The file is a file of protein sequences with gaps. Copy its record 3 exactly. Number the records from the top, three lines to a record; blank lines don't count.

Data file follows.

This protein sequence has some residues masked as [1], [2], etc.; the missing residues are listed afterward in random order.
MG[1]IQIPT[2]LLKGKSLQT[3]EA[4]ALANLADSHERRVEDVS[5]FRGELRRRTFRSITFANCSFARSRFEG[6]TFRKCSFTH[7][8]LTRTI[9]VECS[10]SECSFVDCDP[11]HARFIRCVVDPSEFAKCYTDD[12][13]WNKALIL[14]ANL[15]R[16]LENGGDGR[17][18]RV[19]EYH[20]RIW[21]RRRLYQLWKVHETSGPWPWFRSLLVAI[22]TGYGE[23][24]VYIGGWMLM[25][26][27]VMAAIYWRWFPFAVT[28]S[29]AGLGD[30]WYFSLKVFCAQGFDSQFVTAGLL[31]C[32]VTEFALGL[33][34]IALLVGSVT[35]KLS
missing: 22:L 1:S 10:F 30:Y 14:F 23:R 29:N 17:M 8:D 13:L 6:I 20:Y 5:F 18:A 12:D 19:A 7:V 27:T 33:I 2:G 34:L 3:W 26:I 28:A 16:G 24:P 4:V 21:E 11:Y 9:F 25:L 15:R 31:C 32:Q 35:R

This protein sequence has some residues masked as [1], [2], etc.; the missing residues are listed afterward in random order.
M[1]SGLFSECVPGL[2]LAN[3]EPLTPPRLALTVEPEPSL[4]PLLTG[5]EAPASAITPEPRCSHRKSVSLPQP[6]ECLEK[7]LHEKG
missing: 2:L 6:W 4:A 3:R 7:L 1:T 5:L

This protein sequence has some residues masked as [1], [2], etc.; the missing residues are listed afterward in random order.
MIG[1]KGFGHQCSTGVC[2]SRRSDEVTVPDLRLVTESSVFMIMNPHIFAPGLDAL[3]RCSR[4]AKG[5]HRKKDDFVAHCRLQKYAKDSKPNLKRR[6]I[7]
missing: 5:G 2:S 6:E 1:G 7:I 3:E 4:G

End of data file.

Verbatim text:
This protein sequence has some residues masked as [1], [2], etc.; the missing residues are listed afterward in random order.
MIG[1]KGFGHQCSTGVC[2]SRRSDEVTVPDLRLVTESSVFMIMNPHIFAPGLDAL[3]RCSR[4]AKG[5]HRKKDDFVAHCRLQKYAKDSKPNLKRR[6]I[7]
missing: 5:G 2:S 6:E 1:G 7:I 3:E 4:G